speech on race and racism has quite honestly triggered an avalanche of interest in the whole issue of slavery. I recently bought Marcus Rediker's The Slave Ship: A Human History and having read this wonderful book would like to share my thoughts with the bloggers on this site.
Dr Rediker is currently the Professor of History at the University of Pittsburg and has taken his Ph D from the University of Pennslyvania. He is a noted maritime historian and has an earlier work on slavery entitled The Many-headed Hydra: Sailors, Slaves, Commoners, and the hidden history of the Revolutionary Atlantic. Like Simon Shama, Rediker has been exploring the history of Afro-Americans in the Revolutionary era.
All these new works on slavery starting with Phillip Curtin's The Atlantic Trade are esstentially commentaries on the famous line of W E B Dubois, "the slave trade was the most magnificent drama in the last thousand years of human history". In fact Rediker takes the phrase "human history" from this line of Dubois. He deals with the period stretching from 1700 to 1808 when the slave trde was regarded as the most profitable commercial venture, yielding returns as high as 700 to 1000%.The English Parliament abolished slavery in English sea going vessels in 1835 under pressure from William Wiberforce and other abolitionists.
Marcus Rediker is a hard nosed historian and therefore does not confuse the issue with mushy sentimentalism. In fact the book documents very carefully the "historical context" in which the tradeing in "human cargo" was carried out. The eighteenth century opened when Africa was being criss-crossed by Arab traders who followed the ancient caravan routes to the west coast of Africa. Here too trding societies which until a few generations back were mere fishing villages were beginning to see opportunities in state expansion and trade both fuelled in part by the artillery and gunpowder that the europeans, particularly the portuguese and the dutch introduced. Africa in the turn of the eighteenth century was as Rediker is at pains to argue a mosaic of stateless societies and more sophisticated war polities in which capture in war meant a life of servitude. Slavery was an established institution in Africa and it was not introduced by the europeans. In fact the Europeans only took advantage of pre-existing relations and structures in order to acquire slaves. In the 18th century, the raiding and trading parties were confined to the coast, an area known as the Bight of Biafra. As the century proceeded the areas of the interior were also coming under the baleful influence of the slave trade and this expansion in the range and scope of them trade was driven by the expansion of the Dahomey, a kingdom created by the wealth of the slave trade.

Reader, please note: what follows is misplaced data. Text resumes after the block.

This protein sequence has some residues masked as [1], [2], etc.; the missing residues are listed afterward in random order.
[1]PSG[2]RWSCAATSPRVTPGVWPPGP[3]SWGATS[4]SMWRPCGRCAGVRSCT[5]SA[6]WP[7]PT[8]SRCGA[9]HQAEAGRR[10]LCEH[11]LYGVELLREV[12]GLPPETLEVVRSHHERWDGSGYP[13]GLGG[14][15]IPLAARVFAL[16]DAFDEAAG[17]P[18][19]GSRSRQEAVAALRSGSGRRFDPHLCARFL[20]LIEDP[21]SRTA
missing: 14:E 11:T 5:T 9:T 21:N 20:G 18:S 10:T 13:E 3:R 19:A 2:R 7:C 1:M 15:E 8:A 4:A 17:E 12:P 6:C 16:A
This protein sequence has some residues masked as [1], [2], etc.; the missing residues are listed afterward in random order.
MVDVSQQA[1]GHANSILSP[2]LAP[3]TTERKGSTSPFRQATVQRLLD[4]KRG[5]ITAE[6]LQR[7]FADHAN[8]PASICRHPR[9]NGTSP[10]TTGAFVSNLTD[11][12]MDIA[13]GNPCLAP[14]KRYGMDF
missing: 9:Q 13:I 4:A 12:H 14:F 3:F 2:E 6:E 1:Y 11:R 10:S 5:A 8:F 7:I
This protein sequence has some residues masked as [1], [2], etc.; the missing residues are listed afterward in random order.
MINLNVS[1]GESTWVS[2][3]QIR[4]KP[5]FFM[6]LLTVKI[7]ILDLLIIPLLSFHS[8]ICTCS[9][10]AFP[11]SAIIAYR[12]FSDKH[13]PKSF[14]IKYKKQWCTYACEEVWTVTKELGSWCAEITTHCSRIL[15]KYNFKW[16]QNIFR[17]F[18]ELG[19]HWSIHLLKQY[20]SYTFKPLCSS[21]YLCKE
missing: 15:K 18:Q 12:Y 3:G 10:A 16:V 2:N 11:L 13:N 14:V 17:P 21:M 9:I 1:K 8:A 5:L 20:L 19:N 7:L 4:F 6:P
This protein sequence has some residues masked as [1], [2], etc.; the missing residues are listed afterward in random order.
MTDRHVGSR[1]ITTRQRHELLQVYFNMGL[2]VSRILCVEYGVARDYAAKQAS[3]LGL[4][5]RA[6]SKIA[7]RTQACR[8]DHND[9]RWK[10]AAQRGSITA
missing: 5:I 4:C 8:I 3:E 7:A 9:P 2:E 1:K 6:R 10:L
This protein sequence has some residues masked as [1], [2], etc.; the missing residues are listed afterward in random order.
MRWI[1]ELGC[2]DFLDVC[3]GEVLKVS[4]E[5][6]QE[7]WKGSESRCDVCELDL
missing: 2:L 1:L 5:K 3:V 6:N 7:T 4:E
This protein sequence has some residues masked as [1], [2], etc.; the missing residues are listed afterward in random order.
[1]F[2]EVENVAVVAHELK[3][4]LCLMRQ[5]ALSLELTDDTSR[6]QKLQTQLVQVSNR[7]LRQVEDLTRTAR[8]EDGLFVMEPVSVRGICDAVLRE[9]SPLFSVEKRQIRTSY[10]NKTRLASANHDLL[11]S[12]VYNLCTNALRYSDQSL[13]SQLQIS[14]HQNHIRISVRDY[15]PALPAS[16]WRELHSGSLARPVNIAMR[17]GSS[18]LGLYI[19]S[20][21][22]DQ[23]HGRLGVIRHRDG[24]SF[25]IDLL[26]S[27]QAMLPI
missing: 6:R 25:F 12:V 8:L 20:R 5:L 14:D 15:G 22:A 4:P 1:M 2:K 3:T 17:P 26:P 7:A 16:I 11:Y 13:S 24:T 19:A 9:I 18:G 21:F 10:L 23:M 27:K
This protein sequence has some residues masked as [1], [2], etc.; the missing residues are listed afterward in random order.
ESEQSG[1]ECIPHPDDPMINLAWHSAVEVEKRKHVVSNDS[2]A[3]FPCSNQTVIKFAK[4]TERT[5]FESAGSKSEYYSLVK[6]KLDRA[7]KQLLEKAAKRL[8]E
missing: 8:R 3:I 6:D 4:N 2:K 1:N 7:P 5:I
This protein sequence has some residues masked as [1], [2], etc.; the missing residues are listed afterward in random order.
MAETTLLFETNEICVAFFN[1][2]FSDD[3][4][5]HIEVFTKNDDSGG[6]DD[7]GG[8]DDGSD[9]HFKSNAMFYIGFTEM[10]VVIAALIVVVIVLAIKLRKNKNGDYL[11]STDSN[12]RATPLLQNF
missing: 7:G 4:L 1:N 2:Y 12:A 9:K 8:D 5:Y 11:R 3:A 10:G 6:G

The narrative is gripping and is full of insight. Marcus Meriker has drawn on contemporary slave autobiographies and narratives in order to give the human dimension to the Atlantic Trade. It must be said that the African elites and the Arab muslim merchants were as much part of the nexus of slave trade and plantation economy and it is worth emphasising this point.